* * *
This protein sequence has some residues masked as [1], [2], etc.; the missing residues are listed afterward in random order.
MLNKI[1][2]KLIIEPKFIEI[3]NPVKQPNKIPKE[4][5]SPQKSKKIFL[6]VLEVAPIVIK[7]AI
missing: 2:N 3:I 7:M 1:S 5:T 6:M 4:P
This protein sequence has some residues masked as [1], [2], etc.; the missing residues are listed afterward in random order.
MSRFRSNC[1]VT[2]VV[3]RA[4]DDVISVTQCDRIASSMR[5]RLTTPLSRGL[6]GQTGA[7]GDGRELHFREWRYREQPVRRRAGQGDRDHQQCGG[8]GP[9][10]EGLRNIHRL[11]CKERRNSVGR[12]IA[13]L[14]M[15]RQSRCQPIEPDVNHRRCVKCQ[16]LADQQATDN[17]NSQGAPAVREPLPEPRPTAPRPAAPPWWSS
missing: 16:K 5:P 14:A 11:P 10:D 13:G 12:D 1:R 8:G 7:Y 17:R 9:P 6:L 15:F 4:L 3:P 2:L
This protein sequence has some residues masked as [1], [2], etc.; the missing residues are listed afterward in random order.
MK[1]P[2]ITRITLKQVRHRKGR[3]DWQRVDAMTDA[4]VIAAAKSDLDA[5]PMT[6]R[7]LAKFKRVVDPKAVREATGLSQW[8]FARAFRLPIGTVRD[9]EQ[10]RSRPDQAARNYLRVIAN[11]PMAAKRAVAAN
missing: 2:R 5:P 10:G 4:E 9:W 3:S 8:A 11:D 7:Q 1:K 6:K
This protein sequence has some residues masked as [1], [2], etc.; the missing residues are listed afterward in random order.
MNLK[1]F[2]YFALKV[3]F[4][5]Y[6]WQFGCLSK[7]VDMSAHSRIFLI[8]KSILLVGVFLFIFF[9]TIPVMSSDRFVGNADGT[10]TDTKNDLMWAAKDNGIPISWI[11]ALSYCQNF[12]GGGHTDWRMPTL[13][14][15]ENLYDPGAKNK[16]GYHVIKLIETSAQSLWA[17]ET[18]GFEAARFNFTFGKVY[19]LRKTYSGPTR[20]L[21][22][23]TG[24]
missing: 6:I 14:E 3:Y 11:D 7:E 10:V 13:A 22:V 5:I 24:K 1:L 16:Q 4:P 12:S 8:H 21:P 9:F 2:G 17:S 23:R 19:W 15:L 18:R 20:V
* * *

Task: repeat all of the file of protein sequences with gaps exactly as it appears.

This protein sequence has some residues masked as [1], [2], etc.; the missing residues are listed afterward in random order.
MLNKI[1][2]KLIIEPKFIEI[3]NPVKQPNKIPKE[4][5]SPQKSKKIFL[6]VLEVAPIVIK[7]AI
missing: 2:N 3:I 7:M 1:S 5:T 6:M 4:P
This protein sequence has some residues masked as [1], [2], etc.; the missing residues are listed afterward in random order.
MSRFRSNC[1]VT[2]VV[3]RA[4]DDVISVTQCDRIASSMR[5]RLTTPLSRGL[6]GQTGA[7]GDGRELHFREWRYREQPVRRRAGQGDRDHQQCGG[8]GP[9][10]EGLRNIHRL[11]CKERRNSVGR[12]IA[13]L[14]M[15]RQSRCQPIEPDVNHRRCVKCQ[16]LADQQATDN[17]NSQGAPAVREPLPEPRPTAPRPAAPPWWSS
missing: 16:K 5:P 14:A 11:P 10:D 13:G 12:D 1:R 8:G 7:Y 17:R 9:P 6:L 15:F 4:L 3:P 2:L
This protein sequence has some residues masked as [1], [2], etc.; the missing residues are listed afterward in random order.
MK[1]P[2]ITRITLKQVRHRKGR[3]DWQRVDAMTDA[4]VIAAAKSDLDA[5]PMT[6]R[7]LAKFKRVVDPKAVREATGLSQW[8]FARAFRLPIGTVRD[9]EQ[10]RSRPDQAARNYLRVIAN[11]PMAAKRAVAAN
missing: 2:R 5:P 10:G 4:E 9:W 3:S 8:A 11:D 7:Q 1:K 6:K
This protein sequence has some residues masked as [1], [2], etc.; the missing residues are listed afterward in random order.
MNLK[1]F[2]YFALKV[3]F[4][5]Y[6]WQFGCLSK[7]VDMSAHSRIFLI[8]KSILLVGVFLFIFF[9]TIPVMSSDRFVGNADGT[10]TDTKNDLMWAAKDNGIPISWI[11]ALSYCQNF[12]GGGHTDWRMPTL[13][14][15]ENLYDPGAKNK[16]GYHVIKLIETSAQSLWA[17]ET[18]GFEAARFNFTFGKVY[19]LRKTYSGPTR[20]L[21][22][23]TG[24]
missing: 6:I 14:E 3:Y 11:D 7:E 10:V 13:A 22:V 5:I 24:K 1:L 16:Q 4:P 12:S 8:H 21:P 9:F 2:G 17:S 23:R 19:W 15:L 18:R 20:V